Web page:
Laury Lucien wants her pot shop in downtown Worcester, Mass., to be more than a business. She wants to create culture.
“How I feel when I see the design we picked out, it feels like Spike Lee in Brooklyn, with jazz music and the brick,” said Lucien, 33, who is also an attorney specializing in cannabis regulation and policy. “That’s kind of the vibe we’re going for in this space. We’re trying to make this part of our culture.”
For now, the high ceilings, brick walls and sturdy old wooden beams of Lucien’s future storefront on Millbury Street are covered in cobwebs and dust — the building’s been vacant for the past 15 years. Lucien’s business, Major Bloom, is in a rapidly developing part of the Canal District, just blocks from the new Worcester Red Sox ballpark development. Lucien expects to employ a dozen people and do millions of dollars worth of business. But she said it’s important to her that the shop feels like it’s contributing to the local community.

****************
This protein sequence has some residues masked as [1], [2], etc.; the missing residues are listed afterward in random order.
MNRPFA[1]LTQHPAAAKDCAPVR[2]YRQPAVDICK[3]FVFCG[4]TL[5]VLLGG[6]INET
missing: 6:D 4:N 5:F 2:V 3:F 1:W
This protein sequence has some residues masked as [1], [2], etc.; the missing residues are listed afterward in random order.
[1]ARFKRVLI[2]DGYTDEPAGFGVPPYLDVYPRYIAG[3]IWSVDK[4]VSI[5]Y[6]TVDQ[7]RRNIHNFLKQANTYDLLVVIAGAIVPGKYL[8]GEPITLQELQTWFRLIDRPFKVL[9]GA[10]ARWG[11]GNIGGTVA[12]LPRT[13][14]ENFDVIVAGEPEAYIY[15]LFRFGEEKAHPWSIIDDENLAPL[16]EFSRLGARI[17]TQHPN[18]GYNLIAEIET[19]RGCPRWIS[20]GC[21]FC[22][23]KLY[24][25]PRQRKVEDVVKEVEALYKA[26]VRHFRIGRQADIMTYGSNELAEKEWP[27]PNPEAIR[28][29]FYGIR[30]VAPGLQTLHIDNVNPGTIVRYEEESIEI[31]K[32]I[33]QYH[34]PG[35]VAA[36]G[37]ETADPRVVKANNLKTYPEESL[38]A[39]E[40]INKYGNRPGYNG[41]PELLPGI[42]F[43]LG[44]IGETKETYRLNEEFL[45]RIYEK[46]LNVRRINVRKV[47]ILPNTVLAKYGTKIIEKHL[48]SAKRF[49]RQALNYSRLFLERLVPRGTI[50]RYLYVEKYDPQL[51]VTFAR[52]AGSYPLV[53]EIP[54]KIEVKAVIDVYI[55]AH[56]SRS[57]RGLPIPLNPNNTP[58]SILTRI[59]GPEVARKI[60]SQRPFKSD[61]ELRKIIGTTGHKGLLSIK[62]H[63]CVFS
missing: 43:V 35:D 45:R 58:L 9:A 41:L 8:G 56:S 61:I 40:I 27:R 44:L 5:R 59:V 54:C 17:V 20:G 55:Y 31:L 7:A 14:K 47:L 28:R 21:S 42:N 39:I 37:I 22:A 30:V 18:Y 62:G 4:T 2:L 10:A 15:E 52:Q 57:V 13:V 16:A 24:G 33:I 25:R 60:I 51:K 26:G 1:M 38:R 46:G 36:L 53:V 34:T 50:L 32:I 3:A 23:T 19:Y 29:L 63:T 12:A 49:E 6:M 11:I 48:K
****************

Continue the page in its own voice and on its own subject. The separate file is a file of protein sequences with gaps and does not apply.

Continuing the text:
“We’re extremely blessed and lucky,” said Lucien, referring to her ability to start her own business. “We have to make sure that we’re opening the door for others who are coming behind us as well.”
Major Bloom is one of dozens of cannabis companies trying to open shop in Worcester County and surrounding areas. Worcester has the most license applications of any county in the state to open pot businesses and is now home to the Massachusetts Cannabis Control Commission (CCC), meaning central Massachusetts is primed to become one of the most active parts of the region’s burgeoning cannabis industry. Local entrepreneurs and some lawmakers in the area see this shift as a welcome opportunity to take advantage of the influx of capital and become a model for the rest of the country for what an active regional cannabis industry can look like.
The CCC first announced its planned move to Worcester in 2018 and has since set up shop in a spacious office area in Worcester’s Union Station.
Commissioner Shaleen Title says Worcester was an obvious choice for the commission, which regulates the industry throughout the state. Title said Central Massachusetts was primed to be a potential capitol of cannabis on the East Coast.
“I didn’t foresee this, but the way this is playing out, central Massachusetts is really proactive — what I call ‘marijuana forward’ — in terms of embracing the way that these new businesses can be part of the community,” she said.